Zlatan Omerspahic, Head of Legal and Compliance at NSoft, delivers a regulatory overview of the gambling industry, including key learning points from 2019 and what to expect in 2020.
It is very difficult to find an industry that is changing as fast as the gambling industry, due to all the technological changes. Also, the existence of generally strict rules provides the market participants with special attention because of the high risk of imposing regulatory sanctions if they do not operate in accordance with the rules of regulators in all countries.
What have we learned in 2019?
It is precisely the challenges we faced in 2019 and those that await us in 2020 in the wake of the intention to further regulate the market and thereby impose additional sanctions for business non-compliance.
One of the most striking examples was the ban on marketing activities of gambling entrepreneurs in Italy, which was a hot topic throughout the year. This ban has shown that the regulatory process can impose solutions that are neither efficient nor legal. The essence of the ban was as follows:
- banning advertising relating to games with cash winnings and gambling, including indirect advertising, the press, billboards and electronics, etc ..
- the ban was also applied to any sponsorship agreements involving any type of communication and promotional content
- the prohibition also applied to any existing contracts, implying that the decision had a retroactive effect as well
However, the fact is that the complete ban was in breach of applicable regulations since, as outlined in the EU Commission Recommendation of 14 July 2014: “commercial communication of online gambling services can play an important role in directing consumers to an offer which has been allowed and is supervised“.
The regulations have previously stipulated that the Member States must provide marketing monitoring measures in such a way that marketing can be limited with measures that are proportionate and reasonable, which is certainly not a total ban. The real question that will only be answered later is what has been the impact of Italy’s advertising ban on operators’ profitability?
When it comes to 2020, the question is whether outcome-based regulation, such as seen in the UK and Sweden, leaves more open to interpretation, does the prescriptive regulation, like that in the USA, limit operators’ competitiveness? However, the relationship of regulation that is open to interpretation with prescriptive regulation is a question that is not being asked for the first time.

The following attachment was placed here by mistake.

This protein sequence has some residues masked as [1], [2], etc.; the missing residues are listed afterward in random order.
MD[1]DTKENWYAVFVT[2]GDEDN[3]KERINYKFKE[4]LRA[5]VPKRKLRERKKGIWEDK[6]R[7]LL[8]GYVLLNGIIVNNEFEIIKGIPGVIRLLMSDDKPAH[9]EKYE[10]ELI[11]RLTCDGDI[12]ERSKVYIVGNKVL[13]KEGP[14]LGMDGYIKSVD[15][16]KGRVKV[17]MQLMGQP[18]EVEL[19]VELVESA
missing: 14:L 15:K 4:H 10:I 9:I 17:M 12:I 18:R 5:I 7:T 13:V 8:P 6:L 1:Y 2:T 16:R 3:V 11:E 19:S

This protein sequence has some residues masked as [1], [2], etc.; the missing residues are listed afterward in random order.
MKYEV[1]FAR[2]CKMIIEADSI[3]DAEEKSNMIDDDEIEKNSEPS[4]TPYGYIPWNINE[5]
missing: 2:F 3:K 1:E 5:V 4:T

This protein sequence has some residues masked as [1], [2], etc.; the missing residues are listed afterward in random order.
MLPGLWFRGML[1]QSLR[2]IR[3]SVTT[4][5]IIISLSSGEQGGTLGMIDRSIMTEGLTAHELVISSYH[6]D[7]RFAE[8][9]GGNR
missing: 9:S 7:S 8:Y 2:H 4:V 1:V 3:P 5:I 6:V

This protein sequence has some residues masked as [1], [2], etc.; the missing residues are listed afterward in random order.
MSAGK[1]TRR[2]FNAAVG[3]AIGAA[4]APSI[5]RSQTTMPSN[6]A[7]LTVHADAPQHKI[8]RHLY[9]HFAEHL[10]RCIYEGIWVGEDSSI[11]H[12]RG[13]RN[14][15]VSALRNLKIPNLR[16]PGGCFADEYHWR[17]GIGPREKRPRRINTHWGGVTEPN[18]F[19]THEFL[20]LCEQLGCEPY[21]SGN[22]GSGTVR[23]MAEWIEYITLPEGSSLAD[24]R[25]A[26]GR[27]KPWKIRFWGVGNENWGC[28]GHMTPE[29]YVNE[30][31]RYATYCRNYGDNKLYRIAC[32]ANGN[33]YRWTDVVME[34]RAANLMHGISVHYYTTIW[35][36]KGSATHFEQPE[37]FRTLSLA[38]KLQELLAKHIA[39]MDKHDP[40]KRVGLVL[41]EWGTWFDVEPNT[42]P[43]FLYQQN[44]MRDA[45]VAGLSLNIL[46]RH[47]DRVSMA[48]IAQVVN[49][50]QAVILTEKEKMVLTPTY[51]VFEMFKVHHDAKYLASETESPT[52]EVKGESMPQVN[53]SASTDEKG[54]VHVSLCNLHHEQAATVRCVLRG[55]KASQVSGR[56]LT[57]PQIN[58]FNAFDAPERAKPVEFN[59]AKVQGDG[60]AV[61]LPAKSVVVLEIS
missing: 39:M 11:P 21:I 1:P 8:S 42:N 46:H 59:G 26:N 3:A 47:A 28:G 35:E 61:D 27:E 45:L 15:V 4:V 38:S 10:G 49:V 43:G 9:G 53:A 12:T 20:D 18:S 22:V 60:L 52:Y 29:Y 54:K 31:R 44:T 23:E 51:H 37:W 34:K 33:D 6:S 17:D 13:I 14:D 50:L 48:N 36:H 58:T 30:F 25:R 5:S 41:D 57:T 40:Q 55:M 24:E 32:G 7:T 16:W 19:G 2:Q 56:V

With the rapid development of technology affecting gambling businesses, this ambiguity is to become more significant and multiple regulatory bodies will face the issue of how to regulate the regulatory process and regulations that are part of it? The question is whether it is advisable to allow for a more free interpretation or stricter rules?
From a legal certainty point of view, it is always better to have stricter rules, as this reduces the possibility of arbitrary interpretation and discretion by regulatory authorities that can be misused, but on the other hand, too strict rules are closing the market more and disable the possibility of delivering quick solutions that the industry sometimes imposes.
The usage of biometric data in the gambling industry
More and more questions are being raised in the context of limitations raised by the GDPR regarding the use of biometric data in the gambling industry. Keeping the current provisions as a legal basis where the collection of biometric data is consent-based, then its use is pretty much doubtful, even with the aim of improving security standards and reducing the harmful effects of betting.
Operators will increasingly need to look for effective solutions to counteract the negative effects of betting, such as underage betting, money laundering and identifying players who have betting addiction issues. For this reason, all existing GDPR provisions, in the context of these operators’ efforts, should certainly be further considered in 2020.
Market expectations 2020
When it comes to potentially interesting markets, we certainly expect a lot from SECAP’s public consultation in 2020 and the drafting of the first sports betting law in Brazil. During the 2019 public consultations, there were many interested operators, and a significant step forward in regulating this significant market is expected this year.
Another South American state, Columbia decided in late 2019 to allow, through the regulatory framework, the registered operators to offer virtual games to players.
As for the European market, the Netherlands will begin to offer licensing in the summer of 2020 and the process offers many benefits. These benefits are primarily reflected in a low corporate tax of only 20% percent, but no tax on bets, no VAT tax on the sale, as well as another important benefit is that the Netherlands Gambling Licence is recognized by many countries all over the world.
All this points to a very interesting and challenging business year 2020.